Microsoft Ready to Take on Google Earth

Virtual Earth 3D Also Ready to Integrate Floating Billboards

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SAN FRANCISCO ( -- Xbox paddle in hand, I am soaring through Seattle's skyline on a clear day. I glide dreamily by digitized images of the Qwest Field and the Space Needle. Then, a safety-cone orange image pops into sight. As I get closer, it sharpens into a sign of some sort. A few more seconds and the lettering becomes legible, dashing my wild-blue-yonder revelry. It's a floating billboard for Zip Realty.
See that little orange sign? It's a floating billboard for Zip Realty. Click to see larger photo.

Zip hasn't found a way to suspend gravity. It's one of four advertisers to buy into Microsoft's Virtual Earth 3D, the new geographic-search program that rolled out yesterday. The result of two years of development, the browser-based program is designed with a very clear purpose: to kill Google Earth.

Race for local search ad dollars
Over the past few years, the search giant's popular application, which allows users to view satellite photographs of just about anywhere, has alarmed privacy advocates and become, thanks to its open sourcing, a tool to help geographically plot everything from murders on "The Sopranos" to Lindsay Lohan sightings. Most importantly, it emerged as a key offering in the race for local search advertising dollars.

You don't have to noodle very long with Virtual Earth to see that, in mapping terms, it is Xbox to Google Earth's Atari. Going way beyond somewhat grainy photographs taken from space, Microsoft has combined the local search function with a video game-like attention to detail so stunning at times that it that renders some cities (forgive me, Baltimore) almost more lovely than they really are. As of yesterday's launch, Microsoft had created virtual cityscapes of 15 metropolises. It plans to raise that number to the hundreds or even thousands, possibly creating a searchable, interactive, three-dimensional map of the world, or at least a significant chunk of it. Using the Internet to search for a pizza parlor, a car dealership or scout out potential real-estate probably, it's fair to say, won't be the same.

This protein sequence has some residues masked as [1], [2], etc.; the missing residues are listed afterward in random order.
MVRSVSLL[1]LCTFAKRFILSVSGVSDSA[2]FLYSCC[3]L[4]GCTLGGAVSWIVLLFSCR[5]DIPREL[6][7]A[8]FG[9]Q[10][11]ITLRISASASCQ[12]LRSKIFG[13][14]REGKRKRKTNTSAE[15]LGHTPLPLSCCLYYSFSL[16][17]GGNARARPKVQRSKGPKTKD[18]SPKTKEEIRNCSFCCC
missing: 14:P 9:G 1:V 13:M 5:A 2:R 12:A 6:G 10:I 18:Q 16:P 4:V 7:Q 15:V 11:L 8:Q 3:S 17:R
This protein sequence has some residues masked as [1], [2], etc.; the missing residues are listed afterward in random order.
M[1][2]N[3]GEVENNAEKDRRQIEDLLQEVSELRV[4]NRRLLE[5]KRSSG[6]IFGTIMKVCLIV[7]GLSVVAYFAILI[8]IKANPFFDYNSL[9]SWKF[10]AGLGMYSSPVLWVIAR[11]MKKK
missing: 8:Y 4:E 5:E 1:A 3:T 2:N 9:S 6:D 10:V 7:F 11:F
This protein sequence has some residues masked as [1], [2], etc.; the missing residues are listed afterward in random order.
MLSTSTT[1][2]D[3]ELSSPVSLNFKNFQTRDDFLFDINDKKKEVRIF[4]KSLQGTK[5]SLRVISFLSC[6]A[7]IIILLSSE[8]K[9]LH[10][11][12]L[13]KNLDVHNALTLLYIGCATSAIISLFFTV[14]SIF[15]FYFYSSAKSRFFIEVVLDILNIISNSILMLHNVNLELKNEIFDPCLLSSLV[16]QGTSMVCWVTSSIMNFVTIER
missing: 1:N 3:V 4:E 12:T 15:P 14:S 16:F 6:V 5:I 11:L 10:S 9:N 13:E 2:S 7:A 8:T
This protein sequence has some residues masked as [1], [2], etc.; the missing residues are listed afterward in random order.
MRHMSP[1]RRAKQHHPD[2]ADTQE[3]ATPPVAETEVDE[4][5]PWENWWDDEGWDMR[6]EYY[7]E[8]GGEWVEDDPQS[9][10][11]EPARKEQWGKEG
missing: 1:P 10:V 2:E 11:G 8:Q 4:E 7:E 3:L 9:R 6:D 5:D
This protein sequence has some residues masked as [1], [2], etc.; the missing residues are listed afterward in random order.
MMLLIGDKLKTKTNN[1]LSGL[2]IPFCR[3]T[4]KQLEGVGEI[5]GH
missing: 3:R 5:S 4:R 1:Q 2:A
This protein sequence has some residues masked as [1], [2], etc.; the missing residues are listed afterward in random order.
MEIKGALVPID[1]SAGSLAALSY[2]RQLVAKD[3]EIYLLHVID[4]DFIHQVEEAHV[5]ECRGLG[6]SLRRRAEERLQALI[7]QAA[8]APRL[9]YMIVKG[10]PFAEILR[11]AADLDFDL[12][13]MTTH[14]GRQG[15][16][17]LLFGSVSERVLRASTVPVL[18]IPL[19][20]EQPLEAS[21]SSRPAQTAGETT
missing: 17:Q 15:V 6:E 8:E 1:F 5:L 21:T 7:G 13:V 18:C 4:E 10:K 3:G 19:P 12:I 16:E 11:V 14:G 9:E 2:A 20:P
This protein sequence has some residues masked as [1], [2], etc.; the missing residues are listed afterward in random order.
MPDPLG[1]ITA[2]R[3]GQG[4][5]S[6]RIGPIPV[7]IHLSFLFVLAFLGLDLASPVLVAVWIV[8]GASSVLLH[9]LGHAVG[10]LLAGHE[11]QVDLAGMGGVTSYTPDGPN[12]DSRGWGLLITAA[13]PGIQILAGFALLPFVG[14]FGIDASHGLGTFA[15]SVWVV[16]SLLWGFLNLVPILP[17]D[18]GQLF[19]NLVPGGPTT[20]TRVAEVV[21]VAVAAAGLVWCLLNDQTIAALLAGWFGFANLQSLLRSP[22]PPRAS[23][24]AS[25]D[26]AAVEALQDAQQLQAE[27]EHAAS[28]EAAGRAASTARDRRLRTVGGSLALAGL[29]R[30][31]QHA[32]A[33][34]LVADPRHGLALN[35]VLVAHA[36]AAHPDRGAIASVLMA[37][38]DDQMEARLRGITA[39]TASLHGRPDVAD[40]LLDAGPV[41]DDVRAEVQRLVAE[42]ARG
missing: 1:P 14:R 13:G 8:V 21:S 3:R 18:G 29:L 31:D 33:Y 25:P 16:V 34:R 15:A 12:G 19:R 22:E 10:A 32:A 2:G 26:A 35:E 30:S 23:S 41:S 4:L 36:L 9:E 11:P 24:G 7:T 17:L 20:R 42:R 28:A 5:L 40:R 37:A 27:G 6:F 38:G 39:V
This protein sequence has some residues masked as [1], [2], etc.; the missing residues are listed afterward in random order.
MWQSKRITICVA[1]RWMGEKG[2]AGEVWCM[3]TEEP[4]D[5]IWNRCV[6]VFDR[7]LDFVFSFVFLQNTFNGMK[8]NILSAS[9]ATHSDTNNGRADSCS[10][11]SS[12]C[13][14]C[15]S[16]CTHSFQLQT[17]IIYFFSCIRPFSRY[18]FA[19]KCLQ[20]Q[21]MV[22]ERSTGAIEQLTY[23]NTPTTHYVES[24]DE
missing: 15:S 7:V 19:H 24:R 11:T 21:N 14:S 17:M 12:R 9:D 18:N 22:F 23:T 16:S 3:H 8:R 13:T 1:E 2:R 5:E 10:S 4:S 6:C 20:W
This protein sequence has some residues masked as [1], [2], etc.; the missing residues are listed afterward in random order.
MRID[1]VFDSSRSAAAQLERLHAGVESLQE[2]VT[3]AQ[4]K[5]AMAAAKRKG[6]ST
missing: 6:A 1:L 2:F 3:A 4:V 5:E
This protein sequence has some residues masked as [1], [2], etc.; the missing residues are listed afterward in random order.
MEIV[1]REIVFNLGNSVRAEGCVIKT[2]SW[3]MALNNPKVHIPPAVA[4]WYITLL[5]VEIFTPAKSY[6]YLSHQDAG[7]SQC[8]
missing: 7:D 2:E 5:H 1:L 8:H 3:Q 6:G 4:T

That significance is not lost on Microsoft, locked as it is in a long war with Google over how information is sought and retrieved online. At a launch party at a swanky bar here, Steve Lawler, general manager of Virtual Earth, called the launch a "huge milestone introducing a new dimension to search," "the beginning of the 3-D web" and "a new form of visual relevance."

Those floating billboards
Mr. Lawler, well-deserved as his evangelical enthusiasm might be, isn't exactly Magellan working for the glory of the crown. This is Microsoft and there are ads to be sold, which is where the floating billboards come in. At this point, the four pilot advertisers -- Nissan, Fox's theatrical division, and two Realtors, Zip and John L. Scott -- are buying ads that are specified to a particular region within a city. By all appearances, Virtual Earth isn't right now offering marketers a particularly sophisticated targeting approach, given the amount of slicing and dicing that will eventually go on once Microsoft brings to bear users' search history and other behavioral data, as it's sure to do. What is fascinating right now is that it gives advertisers the chance to insert their ads right into the landscape. That's right -- into the landscape. Before your imagination runs away with ways to splatter your brand across Virtual Earth, know that Microsoft said it won't let Virtual Earth get as cluttered with ads as the real one.

"We're going with a conservative approach," said Chris Sampson, director-sales and marketing for Virtual Earth. "We're not going to sell the Coke building in Atlanta to Pepsi."

The rules of virtual Earth
Mr. Sampson explained that there are two factors determining the freedom -- or lack thereof -- that marketers have in communicating in virtual Earth: the real world and the law. He said that while the Space Needle or the TransAmerica Building in San Francisco might make marvelous facades for hawking products, copyright law forbids monkeying with their images. That said, Mr. Sampson allowed he could see ways for, say, a stadium sponsor to extend its presence around the physical building. For instance, the Qwest logo on the side of its namesake stadium had been enhanced, making it legible at a higher altitude than in reality. Moreover, like Google Earth, Virtual Earth has an interface users can incorporate it into their mash-ups, though only in Internet Explorer at first.

Microsoft isn't spelling out exactly how those ad policies will evolve and, of course, one need not be a purist to argue that the whole reality thing goes out the window when you're staring at a billboard that levitates over Seattle. What's to stop Microsoft from creating a hybrid reality, largely a photorealisitc copy of the real world that's just Photoshopped a bit by advertisers? Mr. Sampson gave a little shrug and said, "It really is an interesting bridge between the real world and Second Life."
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